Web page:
Adams Family Correspondence, volume 10

John Quincy Adams to Thomas Boylston Adams

John Adams to Abigail Adams

Abigail Adams to John Adams, 14 February 1794 Adams, Abigail Adams, John
Abigail Adams to John Adams
my dearest Friend Quincy Feb’ry 14th 1794.

I received last Evening by my obliging Neighbour captain Beals your kind Letters of Febry 4th, and before I reply to them, I would inform you that our venerable Parent has appeard to revive for these two days past. her disorder has proved a Lung fever. the dr advised to a puke two days ago. She was rather averse to it, wishing rather as she expresst herself to dye in quiet. she had labourd under a great sickness at her Stomack which made her loath both food and medicine. it appeard to me likely to give her relief and I urged her to it promising to attend her through it. well she replied []if you say So, it must be so. the Girls when they bring me any thing, do not say the dr says you must take it, but Aunt Adams says so, & then they are sure it will go down” We accordingly gave the puke, and it opperated kindly, since which she has rested better, expectorated freer, and for the present appears relieved. She inquired of me a few days since if I had written to you of her sickness. I told her that I had. she took me by the hand, and bursting into Tears, []give my Love & blessing—to him I shall never see my Dear Son again” I am 80 happy in having so far anticipated your request as not to have given your Brother occasion to expend a shilling upon her account. I have mentiond to you in a Letter already forwarded what I had done. Should the Melancholy event which we apprehend take place I shall punctually adhere to your directions. such I presumed they would be and that led me to ask them and further I had thought to remove the venerable Remains to this House, as it might be considerd an additional respect to them to have them intered from hence. these circumstances will remain in my breast only, unless circumstances call them into action.

I received by this Post 30£ pounds. as the draught was forwarded to our son, and you made no mention of it in your Letter I am at a loss to determine whether you forwarded it towards the discharge of Pratts account, or whether You conceived I might have [occa]sion for purposes mentiond in your Private Letter. having as you will see by a mem. inclosed discharg’d some debts upon the receipt of the former Bills I have not at present sufficient to spair to make up the 20 dollors, more upon the account, without straitning myself more than I chuse, not because I have expended the other 30£, but because I have lent half of it. a vessel arrived from Germany loaded with 18 thousand calf skins—of a superiour quality and 2 shillings lower than they are to be purchased here Boilstone was desirious of procuring a couple of hundred and for that purpose I lent him 50 dollors to make up his Sum. I wish it had been in my power to have lent him 500. Deacon Webb, purchased 18 hundred of the same skins, kept four hundred for his own use, in less than a week sold the remainder with an advance of only sixpence upon a skin, cleard his own four hundred & put a thousand crowns in his pocket that is doing buisness to some purpose. I have laid by the Money and if I should not be obliged to appropriate some of it, as I fear, it shall be paid to Pratt. The tarring of Trees will speedily commence. I must take Arnold into Service I pray your directions upon the subject of my two last Letters. I wrote to Brisler to inquire the price of oats & Rye. Belcher was in Town this week but he could not purchase oats at less than three shillings & Rye at 8. when you went away almost three months ago I had only three Gallons of Rum remaining of what Brisler bought. that has answerd till this time, but as soon as my Spring work commences I must make large recruits.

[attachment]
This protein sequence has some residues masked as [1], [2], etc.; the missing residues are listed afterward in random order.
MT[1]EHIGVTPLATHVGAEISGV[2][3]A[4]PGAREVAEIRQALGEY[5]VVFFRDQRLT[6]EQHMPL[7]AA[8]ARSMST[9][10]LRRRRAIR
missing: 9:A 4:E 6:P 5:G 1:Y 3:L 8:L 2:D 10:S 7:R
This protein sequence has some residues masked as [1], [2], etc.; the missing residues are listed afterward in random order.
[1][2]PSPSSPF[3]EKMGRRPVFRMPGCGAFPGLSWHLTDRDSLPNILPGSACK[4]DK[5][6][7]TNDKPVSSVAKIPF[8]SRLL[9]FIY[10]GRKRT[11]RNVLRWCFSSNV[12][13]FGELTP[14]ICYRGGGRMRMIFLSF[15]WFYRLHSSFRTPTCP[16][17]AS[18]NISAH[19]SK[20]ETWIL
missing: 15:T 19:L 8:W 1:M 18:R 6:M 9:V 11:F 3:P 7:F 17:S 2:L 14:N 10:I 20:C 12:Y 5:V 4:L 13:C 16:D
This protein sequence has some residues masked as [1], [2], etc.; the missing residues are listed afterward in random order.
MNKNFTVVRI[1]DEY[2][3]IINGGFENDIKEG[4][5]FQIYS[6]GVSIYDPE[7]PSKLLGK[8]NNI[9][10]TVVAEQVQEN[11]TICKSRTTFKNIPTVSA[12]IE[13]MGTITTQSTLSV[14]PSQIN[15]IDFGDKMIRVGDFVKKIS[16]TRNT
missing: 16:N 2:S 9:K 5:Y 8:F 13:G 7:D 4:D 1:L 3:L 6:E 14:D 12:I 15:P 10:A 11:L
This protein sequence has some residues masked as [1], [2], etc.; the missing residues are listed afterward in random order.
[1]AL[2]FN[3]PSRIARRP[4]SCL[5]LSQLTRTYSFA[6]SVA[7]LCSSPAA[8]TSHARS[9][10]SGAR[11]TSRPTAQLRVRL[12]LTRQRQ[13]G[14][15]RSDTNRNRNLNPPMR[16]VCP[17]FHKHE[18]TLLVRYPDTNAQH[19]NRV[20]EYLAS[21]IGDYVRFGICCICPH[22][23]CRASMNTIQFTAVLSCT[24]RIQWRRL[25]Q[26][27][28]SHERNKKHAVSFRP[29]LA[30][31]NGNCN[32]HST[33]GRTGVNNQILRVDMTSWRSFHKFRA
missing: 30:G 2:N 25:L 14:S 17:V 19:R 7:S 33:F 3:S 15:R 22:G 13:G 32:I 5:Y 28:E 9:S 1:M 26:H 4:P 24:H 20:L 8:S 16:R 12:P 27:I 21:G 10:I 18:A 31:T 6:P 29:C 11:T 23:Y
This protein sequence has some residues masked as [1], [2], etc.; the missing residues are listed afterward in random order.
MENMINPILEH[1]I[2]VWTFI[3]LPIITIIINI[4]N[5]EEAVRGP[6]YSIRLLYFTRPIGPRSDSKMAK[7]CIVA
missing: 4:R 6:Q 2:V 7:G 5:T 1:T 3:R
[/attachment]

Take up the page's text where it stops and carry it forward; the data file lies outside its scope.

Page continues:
The political part of your Letters I must defer replying to till the next post mrs Feild is upon the Recovery. mrs Brisler and Family well, but Sine I have returnd from Philadelphia so many persons 81 have not been Sick in Town Aged and Children, appear to be voilently attackd with fevers— I have happily yet escaped any confinement. am most affectionatly your

A Adams

RC (Adams Papers); addressed by JQA: “The Vice-President of the United States / Philadelphia.”; endorsed: “Mrs A. Feb. 14. / Ansd 25. 1794.” Some loss of text where the seal was removed.